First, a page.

We report the first case of a complex regional pain syndrome (CRPS) limited to the hallux using the Budapest criteria. Limited forms of CRPS are scarce in the literature and probably overlooked. There is currently no consensus to define these forms. Due to the particular metameric topography, common to the hand and the foot, we suggest the term ‘metameric’ CRPS to describe them. A uniform nomenclature would promote future research to study its prevalence and specific treatment in more detail.
- musculoskeletal and joint disorders
- anxiety disorders (including OCD and PTSD)
- rehabilitation medicine
- musculoskeletal syndromes
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- musculoskeletal and joint disorders
- anxiety disorders (including OCD and PTSD)
- rehabilitation medicine
- musculoskeletal syndromes
Since Sudeck’s description,1 the scientific literature has flourished around the intriguing pathology known as complex regional pain syndrome (CRPS). CRPS is most commonly diagnosed after an orthopaedic trauma (0.15% of all such trauma occurrences)2 and can lead to a poor rehabilitation prognosis and generate significant costs. According to the Swiss national accident insurance database, healthcare and social costs of CRPS patients were, respectively, 13 times and 19 times higher than those of patients with similar injuries without CRPS.2 CRPS typically affects the extremities (hand and foot) and is characterised by persistent regional pain, disproportionate to the initial event.3 The signs and symptoms associated with CRPS are defined by the 2010 Budapest criteria along four categories: sensory, vasomotor, sudomotor/oedema and motor/trophic4 (box 1).
Budapest criteria (2010 version) (adapted from Harden et al)4
Continuing pain, which is disproportionate to any inciting event
At least one symptom in three of the four following categories:
Sensory: reports of hyperesthesia and/or allodynia
Vasomotor: reports of temperature asymmetry and/or skin colour changes and/or skin colour asymmetry
Sudomotor/oedema: reports of oedema and/or sweating changes and/or sweating asymmetry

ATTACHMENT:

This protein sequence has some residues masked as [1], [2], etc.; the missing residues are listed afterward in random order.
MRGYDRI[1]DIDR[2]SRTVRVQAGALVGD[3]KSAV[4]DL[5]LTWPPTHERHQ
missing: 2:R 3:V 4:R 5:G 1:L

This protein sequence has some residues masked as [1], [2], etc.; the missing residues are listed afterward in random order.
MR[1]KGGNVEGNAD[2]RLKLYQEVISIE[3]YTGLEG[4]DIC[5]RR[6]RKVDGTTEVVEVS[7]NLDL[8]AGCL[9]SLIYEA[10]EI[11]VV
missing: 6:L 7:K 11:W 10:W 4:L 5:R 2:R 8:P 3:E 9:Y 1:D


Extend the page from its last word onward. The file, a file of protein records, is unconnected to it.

Motor/trophic: reports of decreased range of motion and/or motor dysfunction (weakness, tremor, dystonia) and/or trophic changes (hair, nail, skin)
Must display at least one sign at the time of evaluation in two or more of the following categories:
Sensory: evidence of hyperalgesia (to pinprick) and/or allodynia (to light touch and/or deep somatic pressure and/or joint movement)
Vasomotor: evidence of temperature asymmetry and/or skin colour changes and/or asymmetry
Sudomotor/oedema: evidence of oedema and/or sweating changes and/or sweating asymmetry
Motor/trophic: evidence of decreased range of motion and/or motor dysfunction (weakness, tremor, dystonia) and/or trophic changes (hair, nail, skin)
Test -- There is no other diagnosis that better explains the signs and symptoms
More localised forms of CRPS are rarer, less described and probably overlooked. Since the 1970s, various terms have been used in the literature to describe the latter without reaching a consensus (eg, partial, radial, focal, segmental or zonal CRPS), adding confusion about this condition.5–14 Interestingly, existing literature primarily focused on CRPS affecting the hand while localised CRPS of the foot has only been described occasionally,6 8 13 14 but never since the adoption of the Budapest criteria. However, as the foot is the second most common location of the typical form of CRPS,15 it seems unlikely that these forms are found almost exclusively in the hand. We present the case of a CRPS limited to the hallux following a left foot contusion in a 30-year-old man. The purpose of this case report is to draw attention to this condition and to assess the applicability of the Budapest criteria.
A 30-year-old male metalworker was referred to our rehabilitation unit in May 2020 for diagnostic advice and interdisciplinary care due to persistent pain after a contusion of the left forefoot that had occurred 5 months earlier. X-rays did not show any fracture. The initial treatment consisted of the prescription of painkillers, physiotherapy and foot orthoses, but did not bring any improvement. Due to the persistent pain, he had adopted an avoidance step on the heel and the lateral edge of the foot to avoid any contact of the hallux with the ground. A CT scan showed only mottled osteopenia in the first radius of the foot initially suspected to be related to the immobilisation. An MRI showed bone oedema of the first metatarsal, first phalanx and medial sesamoid accompanied by soft tissue swelling predominantly on the plantar side interpreted as the stigmata of the bone contusion (figure 1).
During our first clinical encounter, the patient reported continuous pain (Numerical Rating Scale: 6/10), sensory disturbances with a neuropathic component (DN4: 7/10), changes in temperature and colour of the hallux, increased sweating and oedema. He described difficulties with moving his toes and used crutches to move around, avoiding any contact with the forefoot (walking and touching). Clinical examination confirmed localised allodynia and asymmetry of the hallux temperature on the infrared thermometer (33.6°C on the affected site vs 32.1°C on the unaffected one), but not the colour change. The other signs were not very pronounced, but could be objectified: oedema (+1 cm), hypersudation (visually and by touch), decreased range of motion (especially for the metatarsophalangeal and interphalangeal ray of the hallux) and weakness of the flexors and extensors of the hallux.